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What It Takes: In Defense of the NSA

“Freedom must be won anew by every generation.” I was reminded of the truth behind these words of my old boss, Jack Kemp, in considering the current debate over Edward Snowden and the collection programs of the National Security Agency.

The wars that have been fought in freedom’s defense—the deep sacrifices of lives and treasure by generations of Americans, including those serving today—are one measure of that truth. But it does not stop there.

It also means that America’s democracy is a great experiment in governance. Our obligation as citizens is to conserve what is good and enduring while changing and improving what we must. Those choices are not always easy, especially when they involve making decisions about things that must by their nature be secret in order to help keep us free.

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Contrast this with the seemingly boundless instant commentary about Snowden, who used his access as a nondescript contractor at an NSA facility in Hawaii to propel himself into the number one news story overnight. All it took were a few well-placed leaks to the Guardian and the Washington Post and a quick getaway to China, thumb drive in hand.

Early polls showed that sixty percent of people in their twenties believed that Snowden’s disclosures were in the public interest. Perhaps they have forgotten why we have these collection programs in the first place.

Highest on the list of “lessons learned” from the September 11th terrorist attack was the need for a retooled intelligence enterprise that could “connect the dots” and keep us safe. The intelligence apparatus in place on September 10th was not built for that purpose. The imperatives of the Cold War were to deter conflict and maintain the peace; the overarching challenge, which US intelligence met so brilliantly, was to collect ever more refined insights about a known antagonist. Today, the collection targets are unknown (what are the indicators of terrorist activities that we should be watching?), and our principal objective is to take action to defeat and dismantle threats in order to keep us safe.

The urgent post-9/11 intelligence directive became: “Do more, do better, do it differently, and do it now.” In the wake of the Boston Marathon bombing—a scant two months before Snowden’s first leaks—the FBI was accused of not doing enough to track suspected terrorist sympathizers (even though those suspicions had come from the Russian intelligence service formerly known as the KGB). Two events, two contradictory reactions by the American public: one demanding that the government take action to identify and defeat terrorist threats, the other wary and untrusting of that same government.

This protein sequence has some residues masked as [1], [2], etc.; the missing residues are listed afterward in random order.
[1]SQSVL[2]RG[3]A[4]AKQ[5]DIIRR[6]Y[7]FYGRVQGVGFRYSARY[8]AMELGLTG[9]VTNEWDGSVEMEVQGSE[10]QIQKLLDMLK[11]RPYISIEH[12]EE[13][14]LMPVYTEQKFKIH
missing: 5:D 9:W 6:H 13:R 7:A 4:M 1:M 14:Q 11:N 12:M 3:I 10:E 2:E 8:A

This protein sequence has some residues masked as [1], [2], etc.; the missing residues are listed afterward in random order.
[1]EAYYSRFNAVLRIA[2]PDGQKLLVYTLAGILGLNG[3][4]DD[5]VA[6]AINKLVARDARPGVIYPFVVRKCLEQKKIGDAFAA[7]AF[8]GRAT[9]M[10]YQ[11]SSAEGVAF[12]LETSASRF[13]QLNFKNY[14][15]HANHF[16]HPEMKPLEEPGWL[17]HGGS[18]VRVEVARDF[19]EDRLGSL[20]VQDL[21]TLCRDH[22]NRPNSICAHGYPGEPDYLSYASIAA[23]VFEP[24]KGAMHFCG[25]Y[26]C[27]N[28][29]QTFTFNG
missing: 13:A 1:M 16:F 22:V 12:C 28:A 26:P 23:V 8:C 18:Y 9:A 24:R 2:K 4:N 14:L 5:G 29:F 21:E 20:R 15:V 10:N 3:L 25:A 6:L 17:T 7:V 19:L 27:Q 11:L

Don’t intrude but keep me safe. How to square such a circle? Today, when a personal video can “go viral” in an instant, five hundred million people have a follow-me-right-this-second Twitter account, and some two billion people have access to the Internet, the digital records of US citizens are comingled with the rest of the world in a maze of activity that is a fount of intelligence information.

 

I confess, when the Snowden leaks first appeared my reaction was, “Of course NSA is acquiring metadata of US telephony. Haven’t these people been paying attention?” Recall the public debates in 2005 when details about the early Terrorist Surveillance Program were leaked to the New York Times, or again the next year when Congress extended the Patriot Act, including its provisions authorizing metadata collection (Section 215). Simply put, if you want to know who the terrorists are talking to, you’ve got to check the phone logs. Dot-connecting 101.

Here is how the law works. The telephone companies store vast databases of transactional information for billing, customer service, and other business purposes. The government may “query” those business records only when there is a “reasonable suspicion, based on specific and articulated facts,” that specific foreign terrorist organizations are involved. (In practice, that amounts to fewer than three hundred queries a year.) In order to follow up on any leads—in other words, to get the locations or names of individual subscribers in the United States—the FBI has to go back to the court and get a warrant.

Is our privacy being violated when computers churn through billions of strings of digital data looking for signals of terrorist activity? Or is that something that we need the government to do to keep us safe?

Consider the related case of potential cyber attacks against critical US infrastructure systems, such as telecommunications, transportation, power generation and distribution, banking, and so forth. Part of a national cyber defense would need to include automated access to those computer pathways to detect and warn of anomalous activity in the split second needed to take action. If these privately owned and operated networks must be monitored to enable their protection, is that an intrusion into their customers’ autonomy, or an inherent duty of government to provide for the common defense?

To my mind, far from being “Stasi-like,” as some overheated critics have charged, such automated systems analyzing digits (not people) are non-intrusive public safety responsibilities of the US government, subject to careful internal checks as well as both judicial and congressional oversight to ensure they do not go beyond those clear boundaries.